Here are the business stories making the headlines locally and across the country this morning.

Aberdeenshire budget: Crossing patrollers could be axed and free parking done away with

School crossing patrollers could be axed, free parking scrapped and garden waste collections binned as Aberdeenshire Council looks to save millions over the next year.

The local authority has revealed a number of possible budget cuts aimed at filling its huge £35.45 million financial black hole.

Newly unveiled budget papers have put forward various proposals that could save the local authority £17.3m into 2025.

The savings will be considered by councillors when they meet to set the crucial budget next week.

Cameron government knew Post Office ditched Horizon IT investigation

David Cameron's government knew the Post Office had ditched a secret investigation that might have helped wrongly accused postmasters prove their innocence, the BBC can reveal.

The 2016 investigation trawled 17 years of records to find out how often, and why, cash accounts on the Horizon IT system had been tampered with remotely.

Ministers were told an investigation was happening.

But after postmasters began legal action, it was suddenly stopped.

The secret investigation adds to evidence that the Post Office knew Horizon's creator, Fujitsu, could remotely fiddle with sub-postmaster's cash accounts - even as it argued in court, two years later, that it was impossible.

Superdry founder woos US investor to back bid for struggling chain

A prominent US investor is among the parties being courted by Superdry's founder as he assembles an offer to take the struggling fashion chain private.

Sky News has learnt that Davidson Kempner, which has backed a number of UK retailers, is in discussions with Julian Dunkerton about backing an offer for Superdry.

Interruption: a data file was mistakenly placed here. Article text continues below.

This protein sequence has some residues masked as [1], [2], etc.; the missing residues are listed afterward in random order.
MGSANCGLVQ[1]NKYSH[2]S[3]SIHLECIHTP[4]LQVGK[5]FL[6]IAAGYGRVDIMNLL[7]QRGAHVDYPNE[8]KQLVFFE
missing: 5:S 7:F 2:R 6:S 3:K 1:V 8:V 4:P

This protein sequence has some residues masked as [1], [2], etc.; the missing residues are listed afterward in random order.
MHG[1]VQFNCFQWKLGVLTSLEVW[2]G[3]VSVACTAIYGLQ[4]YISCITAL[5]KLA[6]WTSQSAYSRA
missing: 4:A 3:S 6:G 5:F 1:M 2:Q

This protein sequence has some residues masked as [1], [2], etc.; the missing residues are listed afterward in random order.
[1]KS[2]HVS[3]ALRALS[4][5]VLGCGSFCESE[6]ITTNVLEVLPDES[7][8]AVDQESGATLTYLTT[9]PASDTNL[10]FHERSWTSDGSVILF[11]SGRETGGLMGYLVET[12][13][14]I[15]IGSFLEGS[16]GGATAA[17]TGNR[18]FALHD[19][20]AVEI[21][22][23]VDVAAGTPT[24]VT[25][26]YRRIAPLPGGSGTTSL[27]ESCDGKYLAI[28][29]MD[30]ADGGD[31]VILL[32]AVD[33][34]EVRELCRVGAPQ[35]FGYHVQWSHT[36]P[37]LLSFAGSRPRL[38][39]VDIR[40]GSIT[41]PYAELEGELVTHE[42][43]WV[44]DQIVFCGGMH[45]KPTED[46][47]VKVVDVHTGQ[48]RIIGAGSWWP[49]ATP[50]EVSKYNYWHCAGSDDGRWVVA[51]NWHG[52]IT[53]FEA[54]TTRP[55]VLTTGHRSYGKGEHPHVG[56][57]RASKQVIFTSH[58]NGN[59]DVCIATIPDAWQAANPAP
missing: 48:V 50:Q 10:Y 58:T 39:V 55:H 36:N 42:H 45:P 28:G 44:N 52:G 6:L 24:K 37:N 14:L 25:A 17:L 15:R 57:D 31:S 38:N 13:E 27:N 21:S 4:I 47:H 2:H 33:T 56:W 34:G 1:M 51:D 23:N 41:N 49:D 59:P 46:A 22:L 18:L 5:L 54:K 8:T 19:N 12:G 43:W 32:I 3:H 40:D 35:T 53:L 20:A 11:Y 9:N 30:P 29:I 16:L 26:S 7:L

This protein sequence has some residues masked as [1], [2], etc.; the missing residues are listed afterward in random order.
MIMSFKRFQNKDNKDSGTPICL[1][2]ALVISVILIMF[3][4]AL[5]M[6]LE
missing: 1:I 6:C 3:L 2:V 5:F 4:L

The talks are at a preliminary stage and there is no guarantee that Davidson Kempner will ultimately sign an agreement with Mr Dunkerton.

Their discussions add the US investor, which has backed Jojo Maman Bebe and Oak Furnitureland, and previously held a slug of debt in New Look, to a list of firms examining Mr Dunkerton's proposals.

Baby formula milk investigated over high prices

The UK infant formula market is under investigation after regulators said parents could be saving £500 in their baby's first year.

An initial report in November found the price of formula had risen by 25% over two years.

The Competition and Markets Authority (CMA) said that while prices had fallen a little, they remained "at historically high levels".

Just two companies - Danone and Nestle - control the majority of the market.

The formal investigation means that the regulator can use its legal powers to compel companies to hand over information. Previously, it had to rely on firm providing information voluntarily.

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